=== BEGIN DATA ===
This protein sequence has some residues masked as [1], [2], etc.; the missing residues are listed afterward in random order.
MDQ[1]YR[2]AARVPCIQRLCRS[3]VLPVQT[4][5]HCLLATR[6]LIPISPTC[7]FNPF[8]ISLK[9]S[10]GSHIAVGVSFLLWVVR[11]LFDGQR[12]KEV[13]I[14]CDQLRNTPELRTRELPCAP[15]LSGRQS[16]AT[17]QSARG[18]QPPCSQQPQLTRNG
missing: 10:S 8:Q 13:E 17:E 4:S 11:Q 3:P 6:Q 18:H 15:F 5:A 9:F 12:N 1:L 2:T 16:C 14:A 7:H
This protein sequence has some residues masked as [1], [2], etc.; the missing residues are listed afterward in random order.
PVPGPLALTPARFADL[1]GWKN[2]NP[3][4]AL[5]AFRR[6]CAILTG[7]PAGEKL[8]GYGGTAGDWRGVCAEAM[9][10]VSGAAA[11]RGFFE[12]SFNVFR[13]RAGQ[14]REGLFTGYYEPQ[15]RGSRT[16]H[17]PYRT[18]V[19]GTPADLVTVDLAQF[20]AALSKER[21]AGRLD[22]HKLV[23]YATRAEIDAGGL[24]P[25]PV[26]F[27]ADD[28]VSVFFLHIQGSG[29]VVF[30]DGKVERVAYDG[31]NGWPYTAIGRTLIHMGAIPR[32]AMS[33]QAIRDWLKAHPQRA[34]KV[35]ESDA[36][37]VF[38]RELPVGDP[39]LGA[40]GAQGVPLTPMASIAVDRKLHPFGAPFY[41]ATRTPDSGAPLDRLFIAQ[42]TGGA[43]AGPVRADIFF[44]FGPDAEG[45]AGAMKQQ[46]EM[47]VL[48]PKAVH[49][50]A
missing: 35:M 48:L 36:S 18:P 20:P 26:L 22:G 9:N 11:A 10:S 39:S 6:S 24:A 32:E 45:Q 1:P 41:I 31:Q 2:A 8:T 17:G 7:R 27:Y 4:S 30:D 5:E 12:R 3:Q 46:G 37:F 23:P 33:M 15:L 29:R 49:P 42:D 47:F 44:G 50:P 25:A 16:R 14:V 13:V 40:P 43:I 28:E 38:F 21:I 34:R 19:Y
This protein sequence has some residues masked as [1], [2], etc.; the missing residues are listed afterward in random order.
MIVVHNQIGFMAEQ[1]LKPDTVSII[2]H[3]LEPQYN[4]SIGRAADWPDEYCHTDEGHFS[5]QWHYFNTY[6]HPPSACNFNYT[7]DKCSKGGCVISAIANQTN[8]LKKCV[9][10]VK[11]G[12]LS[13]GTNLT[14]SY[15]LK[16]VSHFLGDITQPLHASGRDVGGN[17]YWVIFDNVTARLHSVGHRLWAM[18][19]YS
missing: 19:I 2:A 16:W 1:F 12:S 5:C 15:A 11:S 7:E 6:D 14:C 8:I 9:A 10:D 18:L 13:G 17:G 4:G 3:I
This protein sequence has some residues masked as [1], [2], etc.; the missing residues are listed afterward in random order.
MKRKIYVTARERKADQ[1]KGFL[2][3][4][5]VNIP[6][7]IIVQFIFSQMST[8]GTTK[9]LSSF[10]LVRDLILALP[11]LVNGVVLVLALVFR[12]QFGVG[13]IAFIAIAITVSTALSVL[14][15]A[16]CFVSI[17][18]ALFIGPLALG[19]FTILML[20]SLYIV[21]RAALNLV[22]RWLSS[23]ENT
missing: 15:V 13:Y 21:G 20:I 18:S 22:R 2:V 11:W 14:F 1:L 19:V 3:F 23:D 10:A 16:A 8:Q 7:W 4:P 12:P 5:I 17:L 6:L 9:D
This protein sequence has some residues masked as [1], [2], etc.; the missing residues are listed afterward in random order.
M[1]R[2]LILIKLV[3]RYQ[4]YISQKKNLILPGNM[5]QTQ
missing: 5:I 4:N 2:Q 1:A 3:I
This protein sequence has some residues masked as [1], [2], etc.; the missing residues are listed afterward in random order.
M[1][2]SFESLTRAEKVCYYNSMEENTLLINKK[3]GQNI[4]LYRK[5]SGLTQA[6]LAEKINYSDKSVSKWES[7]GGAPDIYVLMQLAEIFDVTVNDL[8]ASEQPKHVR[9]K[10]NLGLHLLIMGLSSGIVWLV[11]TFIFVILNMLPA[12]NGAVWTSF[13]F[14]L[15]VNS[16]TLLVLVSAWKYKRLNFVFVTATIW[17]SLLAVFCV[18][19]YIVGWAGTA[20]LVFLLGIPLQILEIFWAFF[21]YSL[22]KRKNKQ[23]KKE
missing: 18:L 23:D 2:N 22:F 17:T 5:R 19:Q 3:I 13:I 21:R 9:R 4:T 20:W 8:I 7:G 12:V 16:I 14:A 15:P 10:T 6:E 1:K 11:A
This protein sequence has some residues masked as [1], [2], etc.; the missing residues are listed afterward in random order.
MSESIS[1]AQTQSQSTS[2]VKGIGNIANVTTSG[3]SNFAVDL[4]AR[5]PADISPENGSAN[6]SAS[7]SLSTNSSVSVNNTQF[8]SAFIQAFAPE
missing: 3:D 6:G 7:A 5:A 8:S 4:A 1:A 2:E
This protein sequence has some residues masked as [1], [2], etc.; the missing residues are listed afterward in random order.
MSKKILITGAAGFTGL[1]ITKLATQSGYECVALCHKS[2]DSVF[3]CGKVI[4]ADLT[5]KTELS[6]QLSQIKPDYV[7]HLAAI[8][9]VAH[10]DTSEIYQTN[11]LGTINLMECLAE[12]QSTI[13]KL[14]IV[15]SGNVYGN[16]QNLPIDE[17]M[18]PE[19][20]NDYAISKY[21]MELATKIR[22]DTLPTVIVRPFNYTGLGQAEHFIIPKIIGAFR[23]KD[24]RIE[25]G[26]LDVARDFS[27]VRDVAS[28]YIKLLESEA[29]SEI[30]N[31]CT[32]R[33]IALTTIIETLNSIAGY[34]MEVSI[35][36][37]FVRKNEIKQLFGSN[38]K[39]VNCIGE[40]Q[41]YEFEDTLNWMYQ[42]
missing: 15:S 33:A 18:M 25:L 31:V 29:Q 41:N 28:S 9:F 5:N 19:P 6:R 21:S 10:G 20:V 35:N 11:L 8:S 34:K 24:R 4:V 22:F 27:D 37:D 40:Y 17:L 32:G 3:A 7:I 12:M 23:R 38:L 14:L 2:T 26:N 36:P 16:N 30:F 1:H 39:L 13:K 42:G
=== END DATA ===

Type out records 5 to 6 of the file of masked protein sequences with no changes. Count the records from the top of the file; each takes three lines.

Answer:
This protein sequence has some residues masked as [1], [2], etc.; the missing residues are listed afterward in random order.
M[1]R[2]LILIKLV[3]RYQ[4]YISQKKNLILPGNM[5]QTQ
missing: 5:I 4:N 2:Q 1:A 3:I
This protein sequence has some residues masked as [1], [2], etc.; the missing residues are listed afterward in random order.
M[1][2]SFESLTRAEKVCYYNSMEENTLLINKK[3]GQNI[4]LYRK[5]SGLTQA[6]LAEKINYSDKSVSKWES[7]GGAPDIYVLMQLAEIFDVTVNDL[8]ASEQPKHVR[9]K[10]NLGLHLLIMGLSSGIVWLV[11]TFIFVILNMLPA[12]NGAVWTSF[13]F[14]L[15]VNS[16]TLLVLVSAWKYKRLNFVFVTATIW[17]SLLAVFCV[18][19]YIVGWAGTA[20]LVFLLGIPLQILEIFWAFF[21]YSL[22]KRKNKQ[23]KKE
missing: 18:L 23:D 2:N 22:F 17:T 5:R 19:Q 3:I 13:I 21:R 9:R 4:T 20:W 8:I 7:G 12:V 16:I 14:A 15:P 10:T 6:E 1:K 11:A